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Homosexual rift in the Anglican Church:

Sexual ethics:

  • Swedish gays run 'gay kid' ads | A campaign by a Swedish gay group to promote awareness that non-heterosexual orientation can start from an early age caused a backlash on Wednesday from a child protection group that said the sexual depiction of children could encourage pedophiles (Reuters)

  • Austin minister targeted by anti-gay campaign | The lawyer and complaining witness, Paul Rolf Jensen, appear to have turned a campaign against homosexuality into a full-time job (The Austin Chronicle)

Baylor University:

  • Baylor notebook (pt 1, pt 2) | This fundamentalist controversy is phony (Rod Dreher, Dallas Morning News)

  • A few clarifications | The president of the Baylor Alumni Association responds to Dreher (Dallas Morning News)

  • Baylor president faces up to critics | It was a little testy at first, but Friday's face-off between Baylor University's controversial president and his critics evolved into something more polite than rancorous (The Dallas Morning News\)

  • Re-Christianizing higher education is important | Re-Christianizing a significant portion of higher education may be just about the most subversive activity going on anywhere, and near the top in importance (William Murchison, The Dallas Morning News\)

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  • Let D.C. try vouchers | I believe that education is a local issue and that if the mayor wants this program, it should be given the chance to work. (Dianne Feinstein, The Washington Post)

  • Anti-school choice lacks standing | We need to worry less about where our children are being educated and more about whether they are being educated (Clint Bolick, The Washington Times)

  • Teaching creationism muddies the waters of science education | When a school district teaches a pseudo-scientific theory espoused by a religious community as scientific fact, it crosses a line (Art Coulson, Pioneer Press, St. Paul, Minn.)

  • Teaching religion: the final frontier? | Some colleges, like Muhlenberg, using 'Star Trek' as an aid (The Morning Call, Allentown, Pa.)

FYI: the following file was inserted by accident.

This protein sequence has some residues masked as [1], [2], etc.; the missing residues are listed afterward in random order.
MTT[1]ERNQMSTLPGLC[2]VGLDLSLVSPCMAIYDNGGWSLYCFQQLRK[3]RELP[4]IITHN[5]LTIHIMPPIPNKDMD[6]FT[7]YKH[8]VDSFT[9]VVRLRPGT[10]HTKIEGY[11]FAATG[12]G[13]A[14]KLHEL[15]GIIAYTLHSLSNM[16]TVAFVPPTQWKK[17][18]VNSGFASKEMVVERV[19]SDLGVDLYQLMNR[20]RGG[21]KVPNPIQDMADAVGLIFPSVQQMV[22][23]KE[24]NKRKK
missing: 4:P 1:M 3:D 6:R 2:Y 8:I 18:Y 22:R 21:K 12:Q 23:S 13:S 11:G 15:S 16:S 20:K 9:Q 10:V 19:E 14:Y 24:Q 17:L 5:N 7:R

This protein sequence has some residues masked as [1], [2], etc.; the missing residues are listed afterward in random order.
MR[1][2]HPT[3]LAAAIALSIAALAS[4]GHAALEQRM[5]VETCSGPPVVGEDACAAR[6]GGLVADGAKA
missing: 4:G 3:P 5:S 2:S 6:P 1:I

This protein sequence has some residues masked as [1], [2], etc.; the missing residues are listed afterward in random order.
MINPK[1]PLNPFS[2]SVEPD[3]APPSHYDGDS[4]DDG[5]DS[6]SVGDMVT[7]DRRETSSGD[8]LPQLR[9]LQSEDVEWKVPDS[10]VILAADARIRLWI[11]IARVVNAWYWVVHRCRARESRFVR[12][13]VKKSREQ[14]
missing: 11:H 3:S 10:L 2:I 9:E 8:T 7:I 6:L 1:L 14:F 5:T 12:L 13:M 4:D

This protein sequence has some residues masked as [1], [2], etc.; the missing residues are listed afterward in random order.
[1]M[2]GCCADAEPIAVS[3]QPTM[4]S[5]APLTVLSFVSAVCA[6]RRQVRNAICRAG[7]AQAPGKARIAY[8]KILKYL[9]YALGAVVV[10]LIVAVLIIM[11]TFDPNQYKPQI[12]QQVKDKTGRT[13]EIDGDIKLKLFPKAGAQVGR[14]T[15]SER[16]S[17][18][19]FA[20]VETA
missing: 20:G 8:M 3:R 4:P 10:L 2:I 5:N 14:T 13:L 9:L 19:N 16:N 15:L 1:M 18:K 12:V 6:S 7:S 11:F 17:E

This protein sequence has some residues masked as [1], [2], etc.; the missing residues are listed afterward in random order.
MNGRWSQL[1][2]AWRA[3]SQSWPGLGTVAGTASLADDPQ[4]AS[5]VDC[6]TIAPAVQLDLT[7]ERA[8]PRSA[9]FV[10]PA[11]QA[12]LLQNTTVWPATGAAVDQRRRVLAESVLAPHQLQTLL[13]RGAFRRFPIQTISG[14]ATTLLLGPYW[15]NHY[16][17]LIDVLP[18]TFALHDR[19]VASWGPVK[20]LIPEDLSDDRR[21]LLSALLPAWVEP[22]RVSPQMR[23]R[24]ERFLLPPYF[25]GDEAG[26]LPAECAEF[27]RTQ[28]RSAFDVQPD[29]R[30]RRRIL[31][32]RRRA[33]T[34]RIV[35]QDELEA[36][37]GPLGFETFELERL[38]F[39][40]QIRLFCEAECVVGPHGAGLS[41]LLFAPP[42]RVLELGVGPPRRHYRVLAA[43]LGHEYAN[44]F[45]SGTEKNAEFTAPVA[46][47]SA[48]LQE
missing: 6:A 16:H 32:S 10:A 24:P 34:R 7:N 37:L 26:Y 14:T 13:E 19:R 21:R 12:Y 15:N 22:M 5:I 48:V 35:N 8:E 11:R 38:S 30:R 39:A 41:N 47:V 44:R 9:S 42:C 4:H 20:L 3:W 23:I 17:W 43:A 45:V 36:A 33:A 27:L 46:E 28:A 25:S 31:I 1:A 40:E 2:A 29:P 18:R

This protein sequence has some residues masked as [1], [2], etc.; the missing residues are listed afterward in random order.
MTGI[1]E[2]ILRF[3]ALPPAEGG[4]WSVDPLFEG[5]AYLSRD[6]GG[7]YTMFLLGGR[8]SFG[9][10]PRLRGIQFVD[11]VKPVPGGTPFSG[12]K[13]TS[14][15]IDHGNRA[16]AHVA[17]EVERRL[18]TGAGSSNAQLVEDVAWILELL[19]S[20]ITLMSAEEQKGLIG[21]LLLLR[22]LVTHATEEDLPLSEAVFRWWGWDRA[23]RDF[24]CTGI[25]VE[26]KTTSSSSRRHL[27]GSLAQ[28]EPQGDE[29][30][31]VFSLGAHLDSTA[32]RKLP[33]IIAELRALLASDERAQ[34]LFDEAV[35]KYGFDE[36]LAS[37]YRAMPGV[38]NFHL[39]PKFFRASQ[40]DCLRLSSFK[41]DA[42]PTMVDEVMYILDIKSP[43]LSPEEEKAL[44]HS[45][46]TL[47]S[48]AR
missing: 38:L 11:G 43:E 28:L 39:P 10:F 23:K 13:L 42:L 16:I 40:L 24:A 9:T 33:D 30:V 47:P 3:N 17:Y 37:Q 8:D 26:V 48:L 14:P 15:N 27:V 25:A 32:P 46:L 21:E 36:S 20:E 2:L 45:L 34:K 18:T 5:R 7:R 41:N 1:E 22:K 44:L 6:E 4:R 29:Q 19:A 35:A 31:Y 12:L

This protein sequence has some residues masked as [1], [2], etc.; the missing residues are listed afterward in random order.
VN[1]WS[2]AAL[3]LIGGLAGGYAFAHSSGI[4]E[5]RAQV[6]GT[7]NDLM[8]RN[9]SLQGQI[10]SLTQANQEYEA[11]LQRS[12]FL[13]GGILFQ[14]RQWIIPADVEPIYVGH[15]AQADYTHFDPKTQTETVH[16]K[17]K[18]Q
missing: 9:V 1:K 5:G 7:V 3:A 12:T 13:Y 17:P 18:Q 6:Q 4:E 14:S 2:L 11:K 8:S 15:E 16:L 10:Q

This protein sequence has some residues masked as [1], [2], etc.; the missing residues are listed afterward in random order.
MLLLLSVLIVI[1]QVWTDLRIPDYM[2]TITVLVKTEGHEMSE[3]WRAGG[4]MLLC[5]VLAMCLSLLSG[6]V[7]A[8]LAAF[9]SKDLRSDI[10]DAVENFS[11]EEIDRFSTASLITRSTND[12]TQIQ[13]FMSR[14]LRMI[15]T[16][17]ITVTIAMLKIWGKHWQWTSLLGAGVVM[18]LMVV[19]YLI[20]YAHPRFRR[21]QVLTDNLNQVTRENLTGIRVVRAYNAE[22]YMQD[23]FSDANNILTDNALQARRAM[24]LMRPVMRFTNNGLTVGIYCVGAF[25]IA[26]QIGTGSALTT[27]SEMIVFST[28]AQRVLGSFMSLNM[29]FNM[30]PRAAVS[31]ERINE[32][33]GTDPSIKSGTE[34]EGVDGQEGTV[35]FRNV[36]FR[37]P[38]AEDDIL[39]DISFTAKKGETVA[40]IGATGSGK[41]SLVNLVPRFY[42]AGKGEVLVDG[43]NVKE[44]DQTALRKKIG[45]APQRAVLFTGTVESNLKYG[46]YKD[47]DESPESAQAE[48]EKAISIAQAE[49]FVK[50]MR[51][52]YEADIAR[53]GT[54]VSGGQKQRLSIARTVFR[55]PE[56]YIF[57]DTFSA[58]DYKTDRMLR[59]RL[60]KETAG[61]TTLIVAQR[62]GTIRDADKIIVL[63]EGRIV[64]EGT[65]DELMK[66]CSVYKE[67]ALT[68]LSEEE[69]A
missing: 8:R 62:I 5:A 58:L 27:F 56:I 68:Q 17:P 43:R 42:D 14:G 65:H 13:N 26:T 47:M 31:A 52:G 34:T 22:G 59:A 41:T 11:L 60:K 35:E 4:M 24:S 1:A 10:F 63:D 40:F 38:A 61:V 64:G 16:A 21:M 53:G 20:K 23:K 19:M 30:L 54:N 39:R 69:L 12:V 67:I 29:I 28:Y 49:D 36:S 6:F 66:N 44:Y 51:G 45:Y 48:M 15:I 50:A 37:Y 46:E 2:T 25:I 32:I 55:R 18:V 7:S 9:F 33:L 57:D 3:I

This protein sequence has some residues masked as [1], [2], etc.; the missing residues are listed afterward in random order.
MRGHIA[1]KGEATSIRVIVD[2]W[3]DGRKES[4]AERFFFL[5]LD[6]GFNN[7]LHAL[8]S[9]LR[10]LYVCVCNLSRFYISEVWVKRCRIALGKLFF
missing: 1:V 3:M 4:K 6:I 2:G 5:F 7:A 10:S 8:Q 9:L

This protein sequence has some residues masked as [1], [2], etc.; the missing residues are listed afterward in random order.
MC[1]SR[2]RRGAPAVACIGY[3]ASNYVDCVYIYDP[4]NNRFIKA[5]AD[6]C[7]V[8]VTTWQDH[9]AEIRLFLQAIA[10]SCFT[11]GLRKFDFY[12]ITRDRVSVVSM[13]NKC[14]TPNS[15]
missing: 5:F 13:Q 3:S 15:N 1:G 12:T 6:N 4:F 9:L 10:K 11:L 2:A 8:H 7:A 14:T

• Religion dept. FSP location frustrates | Students who have attended the Foreign Study Program said that the courses they took at New College Divinity School came up short intellectually—in large part because of the institution's theological focus (The Dartmouth Online)

Scripture at the Grand Canyon:

Church and state:

  • Unholy row erupts over 'war' Nativity | A life-sized Nativity scene, which its creator has compared to an image of war-torn Baghdad, is to become a centerpiece of the Capital's festive celebrations (Evening News, Edinburgh, Scotland)

  • Pledge spurs family feud in High Court | A family feud has broken out in the Supreme Court between California parents who disagree about whether their daughter — and other children — should start each school day with the Pledge of Allegiance (Associated Press)

  • ACLU demands removal of Ten Commandments from state plaza | Arizona officials say matter is under review; religious-rights group says monument doesn't violate church-state separation (Associated Press)

  • A higher principle | Children's backpacks shouldn't be weighed down with religious outreach material, good news or not (The Baltimore Sun)

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Pat Robertson:

  • He's no Goldfinger | Liberia's troubles are hurting Pat Robertson's gold prospects (Fortune)

  • Earlier: Pat Robertson's quest for eternal life | He's making bets to ensure that his evangelical empire outlasts him. His portfolio so far: a gold mine in Liberia, a mothballed oil refinery, and $78 million in losses (Fortune, May 28, 2002)

  • Republicans trying to find balance with outspoken televangelist | With evangelical Christians a key part of the Republican Party's base, Pat Robertson's strong stands raise questions of whether he is helping or hurting Republicans entering a presidential election cycle, or if he is merely a colorful fringe figure who no longer matters much politically (Knight Ridder)

  • The 'prayer offensive' | One would think a man who has just survived prostate cancer, as the Reverend Robertson has, would think twice about saying a fellow cancer survivor, Justice Ginsburg, should hang up her robe (Editorial, The Berkshire Eagle, Pittsfield, Mass.)

  • Also: 'Prayer offensive'? Yes, indeed | The heavens must be convulsing in laughter at religious broadcaster Pat Robertson's "Operation Supreme Court Freedom" and his "prayer offensive" entreating God to remove three justices from the highest court in the United States (Linda Campbell, Ft. Worth Star-Telegram, Tex.)